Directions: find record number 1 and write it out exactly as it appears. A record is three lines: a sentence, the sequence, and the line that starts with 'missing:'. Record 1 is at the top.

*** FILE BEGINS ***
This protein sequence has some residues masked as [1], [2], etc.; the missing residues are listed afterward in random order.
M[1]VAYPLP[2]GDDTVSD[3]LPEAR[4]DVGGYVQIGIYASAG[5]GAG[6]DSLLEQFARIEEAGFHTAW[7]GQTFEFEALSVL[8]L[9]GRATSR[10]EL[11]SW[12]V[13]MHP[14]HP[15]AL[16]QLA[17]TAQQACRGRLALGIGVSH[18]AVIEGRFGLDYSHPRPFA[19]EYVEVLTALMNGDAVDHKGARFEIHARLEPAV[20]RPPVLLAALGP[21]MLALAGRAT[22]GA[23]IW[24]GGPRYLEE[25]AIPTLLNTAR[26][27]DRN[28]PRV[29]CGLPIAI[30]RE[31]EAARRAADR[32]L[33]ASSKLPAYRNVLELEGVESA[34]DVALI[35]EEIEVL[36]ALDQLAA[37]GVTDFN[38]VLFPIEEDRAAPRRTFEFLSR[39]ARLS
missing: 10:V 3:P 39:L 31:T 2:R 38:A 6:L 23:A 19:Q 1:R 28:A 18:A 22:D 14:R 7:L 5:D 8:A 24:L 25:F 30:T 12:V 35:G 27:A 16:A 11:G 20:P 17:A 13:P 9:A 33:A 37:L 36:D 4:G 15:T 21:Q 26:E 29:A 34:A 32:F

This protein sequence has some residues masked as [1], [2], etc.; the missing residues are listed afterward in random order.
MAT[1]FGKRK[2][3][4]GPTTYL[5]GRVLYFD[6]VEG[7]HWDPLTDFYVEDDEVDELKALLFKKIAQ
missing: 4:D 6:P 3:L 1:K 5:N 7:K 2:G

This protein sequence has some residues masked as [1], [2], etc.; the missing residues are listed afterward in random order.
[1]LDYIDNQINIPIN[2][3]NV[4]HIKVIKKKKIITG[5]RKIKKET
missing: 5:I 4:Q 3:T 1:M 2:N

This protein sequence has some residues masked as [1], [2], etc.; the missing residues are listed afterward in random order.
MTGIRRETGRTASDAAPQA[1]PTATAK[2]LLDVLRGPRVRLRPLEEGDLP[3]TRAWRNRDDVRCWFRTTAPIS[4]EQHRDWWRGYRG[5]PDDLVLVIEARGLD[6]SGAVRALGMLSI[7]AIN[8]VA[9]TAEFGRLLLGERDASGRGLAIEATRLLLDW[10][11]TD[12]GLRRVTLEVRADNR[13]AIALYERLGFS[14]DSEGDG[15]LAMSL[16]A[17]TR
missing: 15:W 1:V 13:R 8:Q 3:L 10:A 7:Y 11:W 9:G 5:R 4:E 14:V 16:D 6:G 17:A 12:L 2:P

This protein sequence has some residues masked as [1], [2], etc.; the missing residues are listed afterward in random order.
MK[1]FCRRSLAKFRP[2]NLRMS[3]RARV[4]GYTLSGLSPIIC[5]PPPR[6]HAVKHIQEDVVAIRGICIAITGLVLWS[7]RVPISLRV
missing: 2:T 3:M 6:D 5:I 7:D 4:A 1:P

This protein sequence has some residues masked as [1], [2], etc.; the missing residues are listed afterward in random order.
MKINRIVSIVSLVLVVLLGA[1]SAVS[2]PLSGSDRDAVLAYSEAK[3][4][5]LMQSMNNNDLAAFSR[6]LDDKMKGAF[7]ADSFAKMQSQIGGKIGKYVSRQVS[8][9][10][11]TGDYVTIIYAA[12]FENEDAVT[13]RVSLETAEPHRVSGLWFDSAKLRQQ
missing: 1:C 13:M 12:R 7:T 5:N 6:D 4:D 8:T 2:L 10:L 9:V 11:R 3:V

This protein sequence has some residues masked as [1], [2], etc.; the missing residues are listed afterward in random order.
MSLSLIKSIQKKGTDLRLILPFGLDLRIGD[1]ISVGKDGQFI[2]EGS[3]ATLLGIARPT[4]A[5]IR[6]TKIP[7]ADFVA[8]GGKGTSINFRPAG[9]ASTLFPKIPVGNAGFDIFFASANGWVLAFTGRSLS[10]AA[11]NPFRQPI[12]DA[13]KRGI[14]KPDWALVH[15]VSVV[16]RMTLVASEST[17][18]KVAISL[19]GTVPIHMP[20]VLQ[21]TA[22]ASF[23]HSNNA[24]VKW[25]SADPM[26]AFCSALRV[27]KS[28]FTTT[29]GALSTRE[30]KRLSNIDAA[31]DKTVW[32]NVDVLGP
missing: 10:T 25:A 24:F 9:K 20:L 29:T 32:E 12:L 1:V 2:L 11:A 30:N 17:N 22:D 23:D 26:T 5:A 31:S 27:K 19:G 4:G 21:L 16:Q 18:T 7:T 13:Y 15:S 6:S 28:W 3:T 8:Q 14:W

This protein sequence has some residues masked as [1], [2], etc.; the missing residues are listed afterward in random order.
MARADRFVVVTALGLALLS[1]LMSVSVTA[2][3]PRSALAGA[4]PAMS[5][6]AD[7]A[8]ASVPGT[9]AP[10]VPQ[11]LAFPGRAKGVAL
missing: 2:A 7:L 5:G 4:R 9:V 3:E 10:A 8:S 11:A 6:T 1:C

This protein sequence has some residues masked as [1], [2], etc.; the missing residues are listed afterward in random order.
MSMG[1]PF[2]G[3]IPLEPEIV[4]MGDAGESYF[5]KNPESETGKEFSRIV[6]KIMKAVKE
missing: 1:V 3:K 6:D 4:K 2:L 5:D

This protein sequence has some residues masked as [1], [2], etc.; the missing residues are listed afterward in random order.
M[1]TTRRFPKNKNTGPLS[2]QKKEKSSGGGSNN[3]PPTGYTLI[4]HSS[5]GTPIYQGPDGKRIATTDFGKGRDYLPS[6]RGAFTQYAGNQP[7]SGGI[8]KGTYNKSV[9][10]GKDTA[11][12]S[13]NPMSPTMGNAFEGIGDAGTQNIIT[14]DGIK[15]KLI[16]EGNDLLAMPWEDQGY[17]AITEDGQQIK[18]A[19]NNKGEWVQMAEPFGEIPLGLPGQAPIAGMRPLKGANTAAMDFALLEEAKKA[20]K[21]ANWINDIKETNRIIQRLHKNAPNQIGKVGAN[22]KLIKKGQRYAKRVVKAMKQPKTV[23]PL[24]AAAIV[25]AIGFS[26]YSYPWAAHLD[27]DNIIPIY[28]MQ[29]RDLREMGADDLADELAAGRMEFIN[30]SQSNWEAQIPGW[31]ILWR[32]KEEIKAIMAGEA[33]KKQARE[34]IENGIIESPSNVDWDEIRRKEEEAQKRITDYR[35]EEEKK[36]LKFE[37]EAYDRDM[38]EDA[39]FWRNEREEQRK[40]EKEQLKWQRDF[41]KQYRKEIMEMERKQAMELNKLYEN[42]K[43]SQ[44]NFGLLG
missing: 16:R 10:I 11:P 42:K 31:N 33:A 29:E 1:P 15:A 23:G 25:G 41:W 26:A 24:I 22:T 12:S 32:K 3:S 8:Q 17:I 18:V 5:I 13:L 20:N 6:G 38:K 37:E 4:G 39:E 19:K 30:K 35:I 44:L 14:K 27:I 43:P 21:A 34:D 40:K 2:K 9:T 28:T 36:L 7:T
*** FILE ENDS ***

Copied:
This protein sequence has some residues masked as [1], [2], etc.; the missing residues are listed afterward in random order.
M[1]VAYPLP[2]GDDTVSD[3]LPEAR[4]DVGGYVQIGIYASAG[5]GAG[6]DSLLEQFARIEEAGFHTAW[7]GQTFEFEALSVL[8]L[9]GRATSR[10]EL[11]SW[12]V[13]MHP[14]HP[15]AL[16]QLA[17]TAQQACRGRLALGIGVSH[18]AVIEGRFGLDYSHPRPFA[19]EYVEVLTALMNGDAVDHKGARFEIHARLEPAV[20]RPPVLLAALGP[21]MLALAGRAT[22]GA[23]IW[24]GGPRYLEE[25]AIPTLLNTAR[26][27]DRN[28]PRV[29]CGLPIAI[30]RE[31]EAARRAADR[32]L[33]ASSKLPAYRNVLELEGVESA[34]DVALI[35]EEIEVL[36]ALDQLAA[37]GVTDFN[38]VLFPIEEDRAAPRRTFEFLSR[39]ARLS
missing: 10:V 3:P 39:L 31:T 2:R 38:A 6:L 23:A 19:Q 1:R 28:A 18:A 22:D 14:R 7:L 5:D 8:A 24:L 25:F 30:T 12:V 35:G 27:A 16:A 11:G 20:P 17:A 13:P 9:A 33:A 37:L 36:D 4:G 15:T 21:Q 26:E 29:A 34:A 32:F